Undressed, I sit quite uncomfortably in a chair staring at a closed door. I notice a cardboard box in which are contained the models of long bones. For the man who has everything, I suppose.
When Dr Chin comes back in, he doesn't feel me up like Lily did but just looks at me. At once he shakes his head. "Not enough fat!" he observes. Then he says: "Would you be able to put on 10 kilos for me?"
"10 Kilos!" I exclaim (note the subtle use of the exclamation mark). "I've never been 10 kilos overweight before."
Then he says he will make do with 5 or 6 minimum. This is what is needed for some smallish mounds.
Once I am dressed again and sitting at his desk, Dr Chin explains that he needs me to have my mastectomy first as he needs two even scars to work with.
He explains what this procedure involves and runs me quickly through a few slides on a power point. Here's what I discover:
This procedure is called Stem cell-enriched fat therapy which regenerates the required tissue from autologous (Self) 'stem cells'.
This natural augmentation procedure uses fat obtained from another part of the body using liposuction. Extracted stem cells are used to regenerate the required tissue to reconstruct the breasts (10 grams of stem cells can help manufacture 700 grams of potential fat).
The procedure basically includes an implant around which the fat is placed.
Only one operation is needed and the most uncomfortable part is the liposuction. (I will need to wear compression bandages for six weeks afterwards).
Instead of manufacturing nipples out of skin flaps, there are now stick on varieties available which can last up to 6 weeks including bathing.
In between, I discover that Dr Chin grew up and was educated in Dublin. He doesn't have an Irish accent unless he's drunk. In my view, he could also work on his bedside manner. He is quite brusque and really, I find he could do with lightening up a little.
As it is, I manage to ask only a few questions, and then he hustles me out to see the nurse who I must say is a lot more informative.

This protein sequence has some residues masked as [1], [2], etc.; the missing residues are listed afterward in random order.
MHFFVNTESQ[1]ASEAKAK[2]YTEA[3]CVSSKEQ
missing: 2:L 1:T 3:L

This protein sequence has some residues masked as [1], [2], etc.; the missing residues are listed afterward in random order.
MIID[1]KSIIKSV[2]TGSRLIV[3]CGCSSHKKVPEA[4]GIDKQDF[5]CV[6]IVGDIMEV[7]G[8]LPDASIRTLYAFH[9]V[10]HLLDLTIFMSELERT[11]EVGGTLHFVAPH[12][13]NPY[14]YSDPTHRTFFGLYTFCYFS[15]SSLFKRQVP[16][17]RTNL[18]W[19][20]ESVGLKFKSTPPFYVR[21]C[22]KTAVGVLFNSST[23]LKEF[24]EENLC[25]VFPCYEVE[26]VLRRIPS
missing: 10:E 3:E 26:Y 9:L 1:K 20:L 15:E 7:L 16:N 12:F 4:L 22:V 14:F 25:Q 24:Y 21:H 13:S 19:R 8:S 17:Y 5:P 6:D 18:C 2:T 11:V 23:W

Here are the pros of this procedure compared to the Lattisimus Dorsi operation:
1. It's less invasive. No parts of my body will need to be moved, removed or restitched.
2. It's quicker. Only one operation is needed.
3. I'll be fully mobile in a relatively shorter space of time.
4. I will end up with a flatter stomach and maybe even skinnier thighs! (Bonus!)
5. Fat can be 'cultivated' so a thin person can be briefly fat in order to generate the raw material required.
6. For the first time in my life, I can eat crap with impunity. (I am already salivating over that McDonalds Hot Choc Sundae: the one I've avoided for 19 years... I used to pig out on them when I was pregnant with Harry).
Here are the cons:
1. It's much more expensive. The cost is $10-$12000 compared to $3000 under Dr Lily.
2. I have to put on 10 Kilos!
3. I must spend 6 weeks in compression bandages.
4. I might get used to eating (even more) crap.
5. Unfortunately, I still won't look like Miranda Kerr.
My dilemma is compounded by the fact that, by November, I should be back to my optimal weight thanks to the hard work I've been doing to satisfy Dr Cam's research.
There's also that huge psychological barrier for me where weight gain is concerned: FAT is considered to be the one, universally acknowledged factor contributing to the risk of cancer recurrence.
It will all come down to how badly I want two lumps to fill out a dress. Keep in mind that these lumps will be insensate, anyway.
Really, what difference will some smaller lumps on my chest make to the overall quality of my life? I mean, check out Miranda Kerr (ugly cow):
For that matter, check out Keira Knightly.
Or Sienna Miller:
Or for that matter Jack Nicholson!
Boobs! Who really needs them?
This is the 10AA question I need to consider in the coming weeks.
In the meantime, I do hope you'll forgive me if you find me leering at your cleavage.
Just put my lechery down to research.